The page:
Alzheimer’s is not only one of the most prevalent diseases in the world, its impact is increasing dramatically. It looks like there may be a tripling of the number of people who will be affected in the next thirty years. I must say that, while we think of is as a Western disease, Alzheimer’s is affecting the entire world, and we know that it is a genetic disease. The single biggest risk for Alzheimer’s disease is getting old; it is an age-related disease.
Interestingly, ten years ago scientists would say they knew more about Alzheimer’s disease than the same scientists would admit to now. In other words, we were more optimistic then than we are now. There were some core hypotheses that a lot of people were following with tremendous enthusiasm and many of these hypotheses have been clinically tested now. They are not turning out to be as correct as we thought. So people are going back to the bench, back to the basics to try to understand why.
Part of the problem of studying Alzheimer’s and any other brain-related diseases is that we don’t understand the brain. If you don’t really understand how the brain is truly functioning, then it’s going to be more difficult, obviously, to understand how to treat it. When you think of heart disease and you think of cancer and the progress that has been made regarding these two diseases, it’s quite impressive. We know a lot more about cancer; we can grow these cells in a dish and study new properties of expanding cells that we can track. Heart disease occurs in the heart, which is basically a pump. We can figure it out. The brain is really much more complicated, with many more cells. The point I’m try to make is that, while it is true that we’re not making as much progress therapeutically right now, we are at a critical point because we have new tools that will allow us to reexamine the function of the brain in ways that we have never done before. While we accept that we don’t understand as much as we thought we did, there is renewed enthusiasm due to new tools that are so much more detailed and refined that we’ re getting a better map of how the brain works.
We’ll look back on this as the Golden Age of neuroscience or brain science because of the amount of fundamental knowledge we are developing of how the brain works. It’s only through understanding these basic mechanisms that we will come up with realistic therapeutic interventions.
You’re the recipient of numerous awards and have been recognized globally for your work. In 2015, you were named to the list of “The World’s Most Influential Scientific Minds” by Thomson Reuters, and last year, you were elected to the National Academy of Sciences’ Governing Council. There has also been talk of the Nobel Prize, and that’s just to name a few. What do you consider your greatest achievement so far?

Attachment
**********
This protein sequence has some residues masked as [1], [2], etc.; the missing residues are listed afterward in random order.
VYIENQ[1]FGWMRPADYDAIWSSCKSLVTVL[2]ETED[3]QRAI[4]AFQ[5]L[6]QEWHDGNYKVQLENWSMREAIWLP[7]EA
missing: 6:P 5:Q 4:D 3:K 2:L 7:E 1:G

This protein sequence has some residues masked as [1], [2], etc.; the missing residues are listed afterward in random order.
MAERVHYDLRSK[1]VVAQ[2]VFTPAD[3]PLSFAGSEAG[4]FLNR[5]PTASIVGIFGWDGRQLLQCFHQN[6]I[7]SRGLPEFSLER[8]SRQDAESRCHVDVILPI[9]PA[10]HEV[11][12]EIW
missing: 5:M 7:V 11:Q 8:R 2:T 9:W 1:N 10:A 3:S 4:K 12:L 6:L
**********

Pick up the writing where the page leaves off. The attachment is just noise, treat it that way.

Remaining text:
Achievement is one thing; as for the awards, I feel quite honored to have been recognized by these various organizations and, of course, they’re important to me. However, these are accolades that come from doing what I feel is the right thing to do. So, is it really pride because this is a consequence of doing what I want to do? I’ll tell you what I am proud of, what gives me great joy at this point: looking at the trainees who have come through my laboratory and are now populating the world with their laboratories as professors and directors of institutes. My successes reflect theirs to a large extent, due to the work they did while they were in my lab. It’s interesting; every two years we have a two-day Gage Lab retreat/symposium where all the members of my past labs from the last thirty-five years come together. Everyone gives a short talk with updates of what they’re working on. We even have students of students.
How many students come?
About two hundred from all over the world. It's great fun and a great group of people. It’s not just a social group. They also collaborate with each other.
Do you see yourself as a trailblazer? An influencer?
I am still very active in the laboratory. My focus is on what I’m working on now and making sure that we do it right and that it’s correct. I always worry, are we doing as well as we possibly can and not going too far out on a limb? But, on the other hand, that is where the rich fruit is! Way out there. I haven’t started thinking in the past and about what I’ve done; I enjoy the challenge of what we’re doing now. I keep learning all the time. I’m humbled by how much I don’t know and how much there is to learn. I have to keep learning new techniques and new bits of knowledge in order to answer the questions that I’m interested in right now. It motivates me every day to learn more. I learn from my students and my fellows who I bring in from other labs. They have studied different disciplines and they help the lab expand and get into new areas.
Has it been a straight path for you, or do you feel you have you been tested along the way to achieving the goals you’ve set for yourself? Can you talk about what some of those challenges have been and how you’ve surmounted them?
There was enormous skepticism when we first started talking about plasticity. We had battles. There were articles in The Atlantic and the about the battles that were going on between scientists in these different camps. Some of my colleagues were telling me that I had to be careful and hope that I was right.